Validation of Level 2 Temperature and Water Vapor Profiles from JPSS and EUMETSAT Operational Polar Satellites using DOE ARM, SuomiNet, and COSMIC Datasets

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Wednesday, 7 January 2015: 4:00 PM
230 (Phoenix Convention Center - West and North Buildings)
Robert Knuteson, CIMSS/Univ. of Wisconsin, Madison, WI; and M. Feltz, J. Roman, J. Gartzke, S. Ackerman, H. Revercomb, D. Tobin, L. Borg, T. August, T. Hultberg, and T. Reale

Launched in 2002, the Atmospheric Infrared Sounder (AIRS) on the NASA Aqua satellite was the first of a new generation of satellite observations at high spectral resolution in the thermal infrared that combined with coincident microwave observations from the AMSU sensor provided the capability for retrieving profiles with higher vertical resolution over both ocean and land areas. The high spectral resolution infrared brightness temperature observations are able to achieve a new level of absolute accuracy (0.2-0.3K) with traceability to temperature standards pre-launch. The AIRS sensor has now measured a 10-year global dataset of IR brightness temperatures and corresponding derived temperature/water vapor vertical profiles. The operational follow-on to the AIRS is the IASI sensor on the MetOp satellites and the Cross-track Infrared Sounder (CrIS) on the Suomi NPP and the JPSS series of operational satellites. Numerous spectral channels in the thermal infrared have peak emission in the stratosphere and throughout the troposphere. AIRS, IASI, and CrIS have similar sounding capabilities and each or the responsible organizations, NASA, EUMETSAT, and NOAA, have implemented operational algorithms to exploit the large number of microwave and infrared channels from these new sensors to derived temperature and water vapor profiles in near-real time. The latest version of the NASA AIRS science team algorithm (version 6) are publicly available from the Goddard Earth Sciences Data and Information Center spanning the time period from September 2002 through the present (nearly 12 years). These data are particularly useful for evaluating decadal trends in atmospheric quantities. While prior versions of the ARIS data have been extensively evaluated in numerous publications, the version 6 products are relative new and are subject to further validation. The operational record from the IASI sensor has been processed by NOAA using a heritage version of the AIRS algorithm (NOAA-IASI) while in parallel EUMETSAT has processed IASI data using an independent algorithm (EUMETSAT-IASI). The NOAA-IASI product is available from the NOAA CLASS archive while the EUMETSAT-IASI product is available from the EUMETSAT archive. In this study the most recent EUMETSAT L2 product version 6 will be evaluated. The ATMS/CrIS sensor suite on the Suomi-NPP satellite has been processed by NOAA using two independent algorithms; 1) the NUCAPS product based on a heritage AIRS algorithm, and 2) the CrIMSS product based on an algorithm developed by the defunct NPOESS program. Both of these NOAA products are currently available from the NOAA CLASS archive.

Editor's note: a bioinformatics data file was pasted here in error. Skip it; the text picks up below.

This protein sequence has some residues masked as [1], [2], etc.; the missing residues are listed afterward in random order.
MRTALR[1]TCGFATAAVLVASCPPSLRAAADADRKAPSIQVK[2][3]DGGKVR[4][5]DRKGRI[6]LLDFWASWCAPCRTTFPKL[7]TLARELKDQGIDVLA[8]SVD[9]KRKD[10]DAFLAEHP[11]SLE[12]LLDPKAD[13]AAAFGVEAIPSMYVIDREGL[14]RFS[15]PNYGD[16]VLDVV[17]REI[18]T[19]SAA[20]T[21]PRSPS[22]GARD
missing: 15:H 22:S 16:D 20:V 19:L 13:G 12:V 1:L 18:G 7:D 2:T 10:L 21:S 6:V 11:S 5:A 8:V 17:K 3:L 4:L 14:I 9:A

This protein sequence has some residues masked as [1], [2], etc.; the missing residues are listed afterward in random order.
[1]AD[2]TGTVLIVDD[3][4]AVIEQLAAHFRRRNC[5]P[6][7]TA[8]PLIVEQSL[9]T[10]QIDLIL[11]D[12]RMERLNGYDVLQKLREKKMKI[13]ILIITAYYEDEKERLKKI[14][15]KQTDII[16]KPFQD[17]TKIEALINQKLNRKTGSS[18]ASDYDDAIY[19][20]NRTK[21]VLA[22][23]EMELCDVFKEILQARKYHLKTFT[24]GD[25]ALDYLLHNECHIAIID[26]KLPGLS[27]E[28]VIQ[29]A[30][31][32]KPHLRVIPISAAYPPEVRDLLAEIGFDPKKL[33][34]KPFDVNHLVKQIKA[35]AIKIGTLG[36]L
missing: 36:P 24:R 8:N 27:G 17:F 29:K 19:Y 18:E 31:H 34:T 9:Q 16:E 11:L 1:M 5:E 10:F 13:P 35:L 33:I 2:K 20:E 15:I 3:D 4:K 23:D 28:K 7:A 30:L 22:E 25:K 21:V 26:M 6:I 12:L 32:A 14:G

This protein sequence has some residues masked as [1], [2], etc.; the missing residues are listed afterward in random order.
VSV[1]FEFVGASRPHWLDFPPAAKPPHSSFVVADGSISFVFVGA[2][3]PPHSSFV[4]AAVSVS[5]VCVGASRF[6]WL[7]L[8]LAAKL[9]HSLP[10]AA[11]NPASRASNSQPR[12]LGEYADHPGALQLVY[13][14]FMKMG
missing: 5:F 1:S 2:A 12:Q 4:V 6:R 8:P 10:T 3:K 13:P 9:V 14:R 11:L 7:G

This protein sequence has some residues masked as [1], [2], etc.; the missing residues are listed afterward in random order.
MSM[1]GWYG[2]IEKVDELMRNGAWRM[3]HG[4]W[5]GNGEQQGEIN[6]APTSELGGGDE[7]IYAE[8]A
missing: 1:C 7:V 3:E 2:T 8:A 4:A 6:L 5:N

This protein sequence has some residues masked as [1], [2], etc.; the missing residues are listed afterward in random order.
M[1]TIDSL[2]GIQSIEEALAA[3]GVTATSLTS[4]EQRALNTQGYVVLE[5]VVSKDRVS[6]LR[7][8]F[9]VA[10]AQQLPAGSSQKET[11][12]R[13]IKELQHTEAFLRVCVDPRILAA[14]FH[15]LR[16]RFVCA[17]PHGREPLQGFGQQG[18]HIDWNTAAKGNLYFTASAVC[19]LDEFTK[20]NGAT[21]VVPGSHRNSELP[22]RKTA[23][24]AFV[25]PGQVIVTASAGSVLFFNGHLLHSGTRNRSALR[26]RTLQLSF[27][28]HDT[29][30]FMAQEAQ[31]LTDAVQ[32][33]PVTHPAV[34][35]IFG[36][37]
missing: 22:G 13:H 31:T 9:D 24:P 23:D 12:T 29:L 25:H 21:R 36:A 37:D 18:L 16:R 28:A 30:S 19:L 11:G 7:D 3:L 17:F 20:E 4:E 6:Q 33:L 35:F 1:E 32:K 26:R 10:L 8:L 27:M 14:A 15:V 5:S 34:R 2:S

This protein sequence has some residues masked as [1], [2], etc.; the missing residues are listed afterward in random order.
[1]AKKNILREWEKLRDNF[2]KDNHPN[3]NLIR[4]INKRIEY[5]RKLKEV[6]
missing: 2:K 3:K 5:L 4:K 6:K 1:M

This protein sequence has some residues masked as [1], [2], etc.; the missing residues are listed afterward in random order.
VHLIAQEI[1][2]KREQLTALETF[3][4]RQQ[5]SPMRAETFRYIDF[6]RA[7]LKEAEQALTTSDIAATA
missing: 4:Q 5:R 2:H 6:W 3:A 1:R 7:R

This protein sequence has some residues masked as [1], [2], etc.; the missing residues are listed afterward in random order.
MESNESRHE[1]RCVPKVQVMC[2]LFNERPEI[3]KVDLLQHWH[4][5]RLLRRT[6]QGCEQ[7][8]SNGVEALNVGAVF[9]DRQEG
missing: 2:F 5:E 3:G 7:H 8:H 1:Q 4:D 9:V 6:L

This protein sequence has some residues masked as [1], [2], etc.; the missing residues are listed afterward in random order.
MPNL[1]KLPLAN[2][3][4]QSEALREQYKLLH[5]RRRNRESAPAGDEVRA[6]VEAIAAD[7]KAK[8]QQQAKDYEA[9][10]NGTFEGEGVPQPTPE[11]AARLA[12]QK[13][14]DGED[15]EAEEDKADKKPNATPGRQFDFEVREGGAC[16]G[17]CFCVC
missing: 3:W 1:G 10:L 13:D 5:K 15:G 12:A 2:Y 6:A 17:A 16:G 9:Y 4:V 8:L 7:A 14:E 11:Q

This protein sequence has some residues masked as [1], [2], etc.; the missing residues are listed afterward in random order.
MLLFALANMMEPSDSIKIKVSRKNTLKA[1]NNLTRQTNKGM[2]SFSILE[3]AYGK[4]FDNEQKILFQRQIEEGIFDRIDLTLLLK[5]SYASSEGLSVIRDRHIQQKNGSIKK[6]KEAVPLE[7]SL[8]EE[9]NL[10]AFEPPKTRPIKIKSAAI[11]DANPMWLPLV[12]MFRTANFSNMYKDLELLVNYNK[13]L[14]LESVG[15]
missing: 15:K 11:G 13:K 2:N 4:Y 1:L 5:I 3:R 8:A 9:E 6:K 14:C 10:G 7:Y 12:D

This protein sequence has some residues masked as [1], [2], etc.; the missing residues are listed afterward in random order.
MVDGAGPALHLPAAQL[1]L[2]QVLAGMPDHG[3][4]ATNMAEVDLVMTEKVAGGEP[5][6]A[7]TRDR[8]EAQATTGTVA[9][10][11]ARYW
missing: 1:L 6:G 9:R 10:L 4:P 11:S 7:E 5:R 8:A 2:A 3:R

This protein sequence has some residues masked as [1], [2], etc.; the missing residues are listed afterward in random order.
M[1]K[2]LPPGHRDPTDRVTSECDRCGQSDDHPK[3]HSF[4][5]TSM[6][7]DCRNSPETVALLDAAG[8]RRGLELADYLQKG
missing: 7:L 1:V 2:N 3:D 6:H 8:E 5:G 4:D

In order to provide a consistent validation across multiple satellite platforms, multiple sensor types, and multiple retrieval algorithms, the authors have selected a small set of well-characterized validation datasets. The DOE ARM program has provided ground based in situ and remote sensing observations of the atmosphere from tropical, mid-latitude, and Arctic locations since 1997. The authors have been extensively involved in the ARM program (now ASR) from it's inception and are familiar with the ARM datasets and their absolute accuracy. In particular, this study will make use of the ARM 22-GHz 2-channel microwave radiometer (MWR) for measurements of precipitable water vapor (MWR) at each of three ARM sites (TWP Darwin, SGP Lamont, NSA Barrow). The method is to estimate the PWV at the ARM sites for each satellite overpass from the beginning of each satellite sensor data record through June 2014. The details of this method will be described in the presentation. In a similar manner, water vapor profiles are obtained from the Raman Lidar at the SGP and Darwin sites for each satellite overpass. Vaisala RS92 sonde profiles interpolated to the overpass times are also available for assessment. ARM dedicated sonde launches at Aqua overpass times have been previously reported in the literature by the authors. Similar dedicated launches are being conducted for validation of the Suomi-NPP products and the analysis is in progress. In order to extend the water vapor validation from the point site to regional scales, the UCAR SuomiNet observations of PWV from ground-based GPS receivers has been included in the analysis. GPS signals are also being used for temperature validation of the sounder products through comparison to the UCAR COSMIC temperature profiles. The COSMIC network data are available from the COSMIC Data Analysis and Archive Center and include concurrent processing of the GRAS sensor on the METOP platform as well as coincident NWP reanalysis model profiles. Preliminary results of the inter-comparison of products to the common validation datasets will be presented.